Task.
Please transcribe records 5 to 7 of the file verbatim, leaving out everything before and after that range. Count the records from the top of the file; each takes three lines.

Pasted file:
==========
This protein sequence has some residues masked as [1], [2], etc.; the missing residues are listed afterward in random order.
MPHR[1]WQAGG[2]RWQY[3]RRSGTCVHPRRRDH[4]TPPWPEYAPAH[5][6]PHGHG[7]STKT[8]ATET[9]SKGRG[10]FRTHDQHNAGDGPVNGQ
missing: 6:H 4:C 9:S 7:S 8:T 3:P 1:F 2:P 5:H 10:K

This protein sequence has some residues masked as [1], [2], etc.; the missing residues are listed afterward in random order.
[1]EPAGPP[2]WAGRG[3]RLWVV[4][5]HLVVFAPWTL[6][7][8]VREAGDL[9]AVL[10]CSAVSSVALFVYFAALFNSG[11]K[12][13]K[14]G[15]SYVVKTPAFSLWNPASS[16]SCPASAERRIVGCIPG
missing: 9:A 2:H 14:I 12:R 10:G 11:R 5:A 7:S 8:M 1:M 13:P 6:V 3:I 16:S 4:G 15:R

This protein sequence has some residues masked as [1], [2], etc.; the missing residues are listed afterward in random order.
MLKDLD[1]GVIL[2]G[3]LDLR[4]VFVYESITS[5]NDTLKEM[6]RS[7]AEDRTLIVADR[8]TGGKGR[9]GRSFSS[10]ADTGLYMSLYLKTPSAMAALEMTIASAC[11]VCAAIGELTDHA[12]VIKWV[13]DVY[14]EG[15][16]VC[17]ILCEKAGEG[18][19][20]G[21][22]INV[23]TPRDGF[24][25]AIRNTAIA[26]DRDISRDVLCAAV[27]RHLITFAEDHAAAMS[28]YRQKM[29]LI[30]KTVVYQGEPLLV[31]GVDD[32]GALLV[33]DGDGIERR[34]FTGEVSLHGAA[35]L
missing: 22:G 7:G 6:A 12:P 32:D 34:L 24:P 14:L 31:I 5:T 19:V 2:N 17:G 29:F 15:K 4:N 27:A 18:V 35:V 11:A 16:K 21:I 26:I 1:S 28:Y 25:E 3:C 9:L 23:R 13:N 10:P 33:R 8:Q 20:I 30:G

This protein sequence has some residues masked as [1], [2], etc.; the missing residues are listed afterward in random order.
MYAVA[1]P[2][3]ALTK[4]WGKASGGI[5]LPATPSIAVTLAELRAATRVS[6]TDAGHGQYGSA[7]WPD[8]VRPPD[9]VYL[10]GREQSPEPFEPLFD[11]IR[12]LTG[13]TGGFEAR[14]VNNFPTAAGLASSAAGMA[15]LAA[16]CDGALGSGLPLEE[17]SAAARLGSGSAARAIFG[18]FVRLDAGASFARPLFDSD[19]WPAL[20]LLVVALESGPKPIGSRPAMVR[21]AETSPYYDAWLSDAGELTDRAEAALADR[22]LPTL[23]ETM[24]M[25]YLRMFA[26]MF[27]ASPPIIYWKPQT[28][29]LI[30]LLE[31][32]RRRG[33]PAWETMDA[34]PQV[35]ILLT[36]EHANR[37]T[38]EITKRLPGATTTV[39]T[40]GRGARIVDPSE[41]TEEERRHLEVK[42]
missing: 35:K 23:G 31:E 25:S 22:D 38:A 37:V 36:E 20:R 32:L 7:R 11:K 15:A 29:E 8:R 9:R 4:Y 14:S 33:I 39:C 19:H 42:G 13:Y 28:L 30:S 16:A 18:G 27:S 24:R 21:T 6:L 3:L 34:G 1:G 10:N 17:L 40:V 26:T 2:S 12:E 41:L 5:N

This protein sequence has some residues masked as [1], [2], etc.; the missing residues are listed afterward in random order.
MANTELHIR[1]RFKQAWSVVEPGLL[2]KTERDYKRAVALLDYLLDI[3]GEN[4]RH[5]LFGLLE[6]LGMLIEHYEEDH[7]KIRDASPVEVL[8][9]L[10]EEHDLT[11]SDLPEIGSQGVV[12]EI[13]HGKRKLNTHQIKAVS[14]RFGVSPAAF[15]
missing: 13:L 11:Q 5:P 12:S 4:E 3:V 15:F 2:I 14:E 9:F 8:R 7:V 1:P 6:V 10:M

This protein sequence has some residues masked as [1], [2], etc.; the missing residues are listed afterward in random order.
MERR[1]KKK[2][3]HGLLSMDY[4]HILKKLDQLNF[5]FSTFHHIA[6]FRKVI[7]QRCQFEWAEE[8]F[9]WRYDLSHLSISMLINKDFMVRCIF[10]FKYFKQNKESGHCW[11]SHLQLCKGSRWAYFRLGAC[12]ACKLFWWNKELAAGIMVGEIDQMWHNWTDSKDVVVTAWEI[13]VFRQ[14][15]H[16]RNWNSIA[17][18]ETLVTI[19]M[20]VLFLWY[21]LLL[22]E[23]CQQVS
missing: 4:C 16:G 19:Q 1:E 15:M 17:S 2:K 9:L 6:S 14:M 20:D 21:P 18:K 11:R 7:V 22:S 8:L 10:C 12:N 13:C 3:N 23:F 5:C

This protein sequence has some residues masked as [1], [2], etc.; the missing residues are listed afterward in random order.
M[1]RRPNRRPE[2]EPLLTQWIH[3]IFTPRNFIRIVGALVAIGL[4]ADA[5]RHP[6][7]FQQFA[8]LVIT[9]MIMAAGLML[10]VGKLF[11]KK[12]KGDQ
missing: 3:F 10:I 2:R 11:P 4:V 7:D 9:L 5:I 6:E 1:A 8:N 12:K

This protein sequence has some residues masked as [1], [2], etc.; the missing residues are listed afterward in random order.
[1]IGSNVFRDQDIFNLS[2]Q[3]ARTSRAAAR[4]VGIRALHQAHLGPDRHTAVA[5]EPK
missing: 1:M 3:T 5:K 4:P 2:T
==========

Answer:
This protein sequence has some residues masked as [1], [2], etc.; the missing residues are listed afterward in random order.
MANTELHIR[1]RFKQAWSVVEPGLL[2]KTERDYKRAVALLDYLLDI[3]GEN[4]RH[5]LFGLLE[6]LGMLIEHYEEDH[7]KIRDASPVEVL[8][9]L[10]EEHDLT[11]SDLPEIGSQGVV[12]EI[13]HGKRKLNTHQIKAVS[14]RFGVSPAAF[15]
missing: 13:L 11:Q 5:P 12:S 4:E 3:V 15:F 2:I 14:E 9:F 8:R 7:V 1:P 6:V 10:M

This protein sequence has some residues masked as [1], [2], etc.; the missing residues are listed afterward in random order.
MERR[1]KKK[2][3]HGLLSMDY[4]HILKKLDQLNF[5]FSTFHHIA[6]FRKVI[7]QRCQFEWAEE[8]F[9]WRYDLSHLSISMLINKDFMVRCIF[10]FKYFKQNKESGHCW[11]SHLQLCKGSRWAYFRLGAC[12]ACKLFWWNKELAAGIMVGEIDQMWHNWTDSKDVVVTAWEI[13]VFRQ[14][15]H[16]RNWNSIA[17][18]ETLVTI[19]M[20]VLFLWY[21]LLL[22]E[23]CQQVS
missing: 4:C 16:G 19:Q 1:E 15:M 17:S 2:K 9:L 6:S 14:M 20:D 21:P 18:K 11:R 7:V 22:S 8:L 10:C 12:N 13:C 3:N 23:F 5:C

This protein sequence has some residues masked as [1], [2], etc.; the missing residues are listed afterward in random order.
M[1]RRPNRRPE[2]EPLLTQWIH[3]IFTPRNFIRIVGALVAIGL[4]ADA[5]RHP[6][7]FQQFA[8]LVIT[9]MIMAAGLML[10]VGKLF[11]KK[12]KGDQ
missing: 3:F 10:I 2:R 11:P 4:V 7:D 9:L 5:I 6:E 1:A 8:N 12:K